I heard it all over Facebook and Twitter and in phone calls last year. The disappointment.

The flowers that didn’t come, the cards that were forgotten, the breakfast that was a disaster and that you had to clean up while everyone else was watching TV.



The house that wasn’t quiet or clean or tidied up. The getting to sleep in that didn’t happen, the nap that evaporated into a toddler’s meltdown, the meal that someone else didn’t prepare. The laundry that wasn’t folded for you.

The kids that didn’t call, the sermon that wasn’t about mothers, the grand kids who didn’t visit.

I heard it again and again in so many different, disappointed, let down ways – how this one day can’t possibly live up to what it means to mother.

How 24 hours can’t possibly hold the measure of a lifetime of laying oneself low for the loving and raising and wrangling of tiny humans.

Why do we think it will? I ask myself this every year after the inevitable disappointment.

But we do. We expect.

We expect so big and so hard and with so much pre-programming that we don’t know how to turn the expectations off.

We expect and the expecting is high and impossible until it blossoms into full blown entitlement. And entitlement? Entitlement is a very slippery thing.

Entitlement believes that we know best, deserve the best, and resents the rest who don’t deliver.

Entitlement takes the sacrifice of motherhood and spins it in dizzying, disorienting circles.

Motherhood bends. Entitlement demands.

Motherhood serves. Entitlement stomps its foot.

Motherhood delights. Entitlement keeps lists.

Motherhood laughs. Entitlement whines.

Motherhood celebrates. Entitlement sulks.

Motherhood forgets itself in favor of remembering her dimple, his fastest mile, their mouths all ringed around with chocolate.

Entitlement tastes bitterness in every bite of a day that doesn’t go as planned.

And the grand irony of a day devoted to remembering mothers is that it can make me forget how content I am in this skin. Because I am not the sum total of breakfast in bed or empty dishwashers. I am not defined by how tidy the playroom is or who remembered to make me a thoughtful card.

What I believe, what I’ve learned, what I’ve earned through all those sleepless nights, all those miles of carpet walked, all those parent-teacher conferences and cold meals and ruined clothes is that the gift of motherhood, the art of this beautiful, terribly holy work is to find a way through to forgetting myself in favor of someone else.

The holy of motherhood is how it teaches me to lose myself, to let go of Lisa-Jo and surrender myself in an act of rebirth that only a God who wants to help me uncurl my desperate white knuckles from around what I think I’m entitled to could envision.

It’s been a hard battle to hold onto my contentment. In this small, rental house with these sometimes drive-me-crazy kids.

So this year, this year I want to be prepared. I want to take Mother’s Day into my own hands and make it magical in unexpected ways.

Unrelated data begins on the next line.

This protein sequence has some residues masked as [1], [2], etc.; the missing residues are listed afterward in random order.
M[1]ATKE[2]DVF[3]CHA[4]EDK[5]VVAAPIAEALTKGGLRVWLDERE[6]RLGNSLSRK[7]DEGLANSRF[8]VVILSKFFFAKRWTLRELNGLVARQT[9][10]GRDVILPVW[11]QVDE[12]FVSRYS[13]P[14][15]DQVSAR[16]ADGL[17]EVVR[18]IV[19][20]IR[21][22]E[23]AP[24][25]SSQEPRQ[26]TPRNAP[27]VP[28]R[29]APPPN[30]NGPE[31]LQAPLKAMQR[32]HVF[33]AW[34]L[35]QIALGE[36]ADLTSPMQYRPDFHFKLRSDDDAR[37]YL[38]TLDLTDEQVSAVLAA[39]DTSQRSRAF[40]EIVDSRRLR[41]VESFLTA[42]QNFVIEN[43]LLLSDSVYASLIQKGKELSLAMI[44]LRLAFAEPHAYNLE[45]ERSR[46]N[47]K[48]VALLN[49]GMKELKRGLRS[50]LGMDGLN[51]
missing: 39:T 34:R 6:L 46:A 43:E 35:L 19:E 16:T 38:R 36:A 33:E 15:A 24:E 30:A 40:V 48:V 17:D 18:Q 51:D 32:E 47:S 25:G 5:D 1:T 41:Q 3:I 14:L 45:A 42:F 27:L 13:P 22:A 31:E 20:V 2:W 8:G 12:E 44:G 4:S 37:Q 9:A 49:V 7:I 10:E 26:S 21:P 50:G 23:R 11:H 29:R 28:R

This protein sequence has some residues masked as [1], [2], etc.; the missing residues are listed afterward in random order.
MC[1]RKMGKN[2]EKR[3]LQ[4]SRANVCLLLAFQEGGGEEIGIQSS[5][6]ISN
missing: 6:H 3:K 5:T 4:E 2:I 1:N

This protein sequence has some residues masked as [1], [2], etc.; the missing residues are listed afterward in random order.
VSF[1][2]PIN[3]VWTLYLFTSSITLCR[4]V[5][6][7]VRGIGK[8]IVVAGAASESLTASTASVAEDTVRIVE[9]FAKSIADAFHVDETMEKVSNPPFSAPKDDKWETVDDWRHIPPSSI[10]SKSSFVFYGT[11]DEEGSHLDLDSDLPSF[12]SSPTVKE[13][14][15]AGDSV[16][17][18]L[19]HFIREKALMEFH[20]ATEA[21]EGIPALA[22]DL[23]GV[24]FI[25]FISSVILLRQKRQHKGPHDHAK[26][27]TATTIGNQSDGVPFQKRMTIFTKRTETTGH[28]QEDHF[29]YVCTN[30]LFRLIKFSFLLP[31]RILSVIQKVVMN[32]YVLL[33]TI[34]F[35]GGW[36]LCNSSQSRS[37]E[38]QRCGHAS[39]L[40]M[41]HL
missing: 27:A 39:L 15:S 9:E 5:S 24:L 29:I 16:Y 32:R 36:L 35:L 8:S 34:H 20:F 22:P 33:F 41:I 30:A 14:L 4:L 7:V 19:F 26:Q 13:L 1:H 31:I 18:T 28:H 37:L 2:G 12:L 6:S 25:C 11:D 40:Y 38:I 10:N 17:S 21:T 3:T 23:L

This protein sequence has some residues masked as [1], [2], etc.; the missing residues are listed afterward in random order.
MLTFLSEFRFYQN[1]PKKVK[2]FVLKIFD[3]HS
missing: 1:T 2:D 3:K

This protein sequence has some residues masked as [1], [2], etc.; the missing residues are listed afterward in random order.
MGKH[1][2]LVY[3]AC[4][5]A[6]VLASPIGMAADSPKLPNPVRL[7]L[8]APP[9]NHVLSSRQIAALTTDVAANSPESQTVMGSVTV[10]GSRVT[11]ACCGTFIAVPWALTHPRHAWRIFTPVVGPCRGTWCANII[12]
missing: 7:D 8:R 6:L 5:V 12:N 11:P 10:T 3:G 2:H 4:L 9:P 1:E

Because I’m learning. Slowly, stubbornly learning that we fight the fear of missing out by remembering that it’s in bending the knee to serve that we are most satisfied.

So this year, this is my plan to make sure I don’t miss out on the joy of Mother’s Day.

HOW NOT TO BE disappointed this mother's day

An UPside Down Mother’s Day Gift List:

  1. Send a card to the special women in your life (whether they are mothers or not) to thank them for all the ways they have mothered so many with their words and their lives.
  2. Quit the Hallmark Channel in the days leading up to Mother’s Day.
  3. Invite a single mom to lunch and celebrate her.
  4. Pick flowers from your back yard for the women in your mom’s group.
  5. Let your husband off the hook – just go ahead and tell him exactly what would make you feel loved – so he has a fighting chance of getting it right.
  6. Invite that friend who is pretty much an adopted mom to everyone in your community over for lunch.
  7. Help serve meals and build bathrooms in South Africa for mothers a world away and see motherhood and your own messy kitchen as anything but ordinary through her eyes.
  8. Write each of your kids an individual list of why you love being their mom. This will help you remember why you’ve already got everything you need today.
  9. Call your mom, your grandma, your favorite aunt in the week ahead of Mother’s Day – it doesn’t have to all be on that crowded Sunday.
  10. Give a gift, a card, a slow conversation, a phone call to the motherless daughters and mothers in your midst who ache today. Take time to remember their mothers with them.
  11. Fill your table with women who have mothered others whether they are mothers themselves or not. Celebrate and serve them.

Because the thing is, we mother because we’re called to it. We mother because it’s a gift.

We mother because God trusted us with these kids. We mother because we can’t not.

Over and through and under and around the unappreciated days, we mother on.

And I want to remember to keep seeing it for what it is.

A messy, beautiful, chaotic, miraculous, unexhangeable and irreplaceable gift.



Mother’s Day for the Motherless Mother

When You Feel Like No One Notices or Appreciates What You Do for Your Family, You’re Wrong

Surprised by Motherhood: Everything I Never Expected about Being a Mom is my book that tells the story of losing my mother and gaining 3 kids and the belief that God puts remarkable people into our stories to mother us despite our losses, our loneliness and our questions.